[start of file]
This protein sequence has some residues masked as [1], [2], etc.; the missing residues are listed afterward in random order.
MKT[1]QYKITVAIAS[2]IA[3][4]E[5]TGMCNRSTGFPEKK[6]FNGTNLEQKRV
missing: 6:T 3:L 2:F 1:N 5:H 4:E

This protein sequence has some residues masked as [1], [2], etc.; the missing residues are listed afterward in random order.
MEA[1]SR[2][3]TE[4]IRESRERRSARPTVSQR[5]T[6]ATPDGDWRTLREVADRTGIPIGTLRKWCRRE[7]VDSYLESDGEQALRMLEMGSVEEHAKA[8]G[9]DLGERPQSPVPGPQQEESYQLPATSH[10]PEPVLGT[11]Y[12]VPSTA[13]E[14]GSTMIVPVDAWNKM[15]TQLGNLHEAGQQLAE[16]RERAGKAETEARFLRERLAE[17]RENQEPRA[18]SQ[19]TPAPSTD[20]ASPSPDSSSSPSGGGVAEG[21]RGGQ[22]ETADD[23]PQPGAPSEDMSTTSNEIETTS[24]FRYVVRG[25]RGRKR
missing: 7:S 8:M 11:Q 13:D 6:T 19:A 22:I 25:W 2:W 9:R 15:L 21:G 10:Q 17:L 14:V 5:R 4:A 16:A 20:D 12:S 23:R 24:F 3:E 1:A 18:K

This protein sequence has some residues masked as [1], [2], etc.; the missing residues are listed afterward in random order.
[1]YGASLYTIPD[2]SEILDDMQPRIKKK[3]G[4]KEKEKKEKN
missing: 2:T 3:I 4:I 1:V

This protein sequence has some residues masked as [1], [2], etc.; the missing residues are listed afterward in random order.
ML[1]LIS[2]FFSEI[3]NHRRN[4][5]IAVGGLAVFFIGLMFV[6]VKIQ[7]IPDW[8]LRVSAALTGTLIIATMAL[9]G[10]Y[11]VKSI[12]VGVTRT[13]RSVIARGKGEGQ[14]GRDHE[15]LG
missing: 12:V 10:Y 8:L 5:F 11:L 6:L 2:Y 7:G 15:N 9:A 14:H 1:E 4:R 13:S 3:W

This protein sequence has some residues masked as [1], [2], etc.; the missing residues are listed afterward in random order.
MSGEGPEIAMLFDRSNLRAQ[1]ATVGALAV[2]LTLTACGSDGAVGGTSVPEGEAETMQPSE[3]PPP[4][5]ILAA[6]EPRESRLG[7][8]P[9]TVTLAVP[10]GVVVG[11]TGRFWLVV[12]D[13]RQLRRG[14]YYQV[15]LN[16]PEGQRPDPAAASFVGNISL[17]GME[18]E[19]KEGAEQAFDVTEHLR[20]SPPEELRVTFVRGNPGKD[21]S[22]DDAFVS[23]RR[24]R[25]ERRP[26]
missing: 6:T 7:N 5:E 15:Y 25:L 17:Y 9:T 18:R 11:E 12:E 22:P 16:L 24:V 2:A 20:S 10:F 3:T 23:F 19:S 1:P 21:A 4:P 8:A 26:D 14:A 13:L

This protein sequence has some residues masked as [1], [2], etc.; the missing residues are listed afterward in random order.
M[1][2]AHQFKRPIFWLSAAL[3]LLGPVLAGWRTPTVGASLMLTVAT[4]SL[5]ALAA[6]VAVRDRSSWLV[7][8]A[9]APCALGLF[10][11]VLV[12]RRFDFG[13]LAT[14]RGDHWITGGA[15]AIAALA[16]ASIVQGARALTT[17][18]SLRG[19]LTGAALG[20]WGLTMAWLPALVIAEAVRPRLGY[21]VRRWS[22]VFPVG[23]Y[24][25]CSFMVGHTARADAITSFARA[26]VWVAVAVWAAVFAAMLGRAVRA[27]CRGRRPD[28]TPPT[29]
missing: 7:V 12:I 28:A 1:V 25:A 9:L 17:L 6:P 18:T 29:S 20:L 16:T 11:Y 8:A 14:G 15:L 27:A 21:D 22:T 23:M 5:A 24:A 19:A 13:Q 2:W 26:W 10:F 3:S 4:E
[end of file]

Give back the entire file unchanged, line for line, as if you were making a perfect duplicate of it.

This protein sequence has some residues masked as [1], [2], etc.; the missing residues are listed afterward in random order.
MKT[1]QYKITVAIAS[2]IA[3][4]E[5]TGMCNRSTGFPEKK[6]FNGTNLEQKRV
missing: 6:T 3:L 2:F 1:N 5:H 4:E

This protein sequence has some residues masked as [1], [2], etc.; the missing residues are listed afterward in random order.
MEA[1]SR[2][3]TE[4]IRESRERRSARPTVSQR[5]T[6]ATPDGDWRTLREVADRTGIPIGTLRKWCRRE[7]VDSYLESDGEQALRMLEMGSVEEHAKA[8]G[9]DLGERPQSPVPGPQQEESYQLPATSH[10]PEPVLGT[11]Y[12]VPSTA[13]E[14]GSTMIVPVDAWNKM[15]TQLGNLHEAGQQLAE[16]RERAGKAETEARFLRERLAE[17]RENQEPRA[18]SQ[19]TPAPSTD[20]ASPSPDSSSSPSGGGVAEG[21]RGGQ[22]ETADD[23]PQPGAPSEDMSTTSNEIETTS[24]FRYVVRG[25]RGRKR
missing: 7:S 8:M 11:Q 13:D 6:T 19:A 22:I 25:W 2:W 9:R 15:L 21:G 10:Q 17:L 14:V 5:R 4:A 16:A 20:D 12:S 23:R 24:F 3:E 1:A 18:K

This protein sequence has some residues masked as [1], [2], etc.; the missing residues are listed afterward in random order.
[1]YGASLYTIPD[2]SEILDDMQPRIKKK[3]G[4]KEKEKKEKN
missing: 2:T 3:I 4:I 1:V

This protein sequence has some residues masked as [1], [2], etc.; the missing residues are listed afterward in random order.
ML[1]LIS[2]FFSEI[3]NHRRN[4][5]IAVGGLAVFFIGLMFV[6]VKIQ[7]IPDW[8]LRVSAALTGTLIIATMAL[9]G[10]Y[11]VKSI[12]VGVTRT[13]RSVIARGKGEGQ[14]GRDHE[15]LG
missing: 12:V 10:Y 8:L 5:F 11:L 6:L 2:Y 7:G 15:N 9:A 14:H 1:E 4:R 13:S 3:W

This protein sequence has some residues masked as [1], [2], etc.; the missing residues are listed afterward in random order.
MSGEGPEIAMLFDRSNLRAQ[1]ATVGALAV[2]LTLTACGSDGAVGGTSVPEGEAETMQPSE[3]PPP[4][5]ILAA[6]EPRESRLG[7][8]P[9]TVTLAVP[10]GVVVG[11]TGRFWLVV[12]D[13]RQLRRG[14]YYQV[15]LN[16]PEGQRPDPAAASFVGNISL[17]GME[18]E[19]KEGAEQAFDVTEHLR[20]SPPEELRVTFVRGNPGKD[21]S[22]DDAFVS[23]RR[24]R[25]ERRP[26]
missing: 6:T 7:N 5:E 15:Y 25:L 17:Y 9:T 18:R 11:E 12:E 22:P 16:L 24:V 2:A 20:S 10:F 3:T 23:F 19:S 1:P 21:A 4:P 8:A 26:D 14:A 13:L

This protein sequence has some residues masked as [1], [2], etc.; the missing residues are listed afterward in random order.
M[1][2]AHQFKRPIFWLSAAL[3]LLGPVLAGWRTPTVGASLMLTVAT[4]SL[5]ALAA[6]VAVRDRSSWLV[7][8]A[9]APCALGLF[10][11]VLV[12]RRFDFG[13]LAT[14]RGDHWITGGA[15]AIAALA[16]ASIVQGARALTT[17][18]SLRG[19]LTGAALG[20]WGLTMAWLPALVIAEAVRPRLGY[21]VRRWS[22]VFPVG[23]Y[24][25]CSFMVGHTARADAITSFARA[26]VWVAVAVWAAVFAAMLGRAVRA[27]CRGRRPD[28]TPPT[29]
missing: 7:V 12:I 28:A 1:V 25:A 9:L 17:L 6:P 18:T 29:S 20:L 16:T 11:Y 8:A 14:G 15:L 27:A 21:D 22:T 23:M 5:A 24:A 19:A 13:Q 2:W 26:W 10:F 3:S 4:E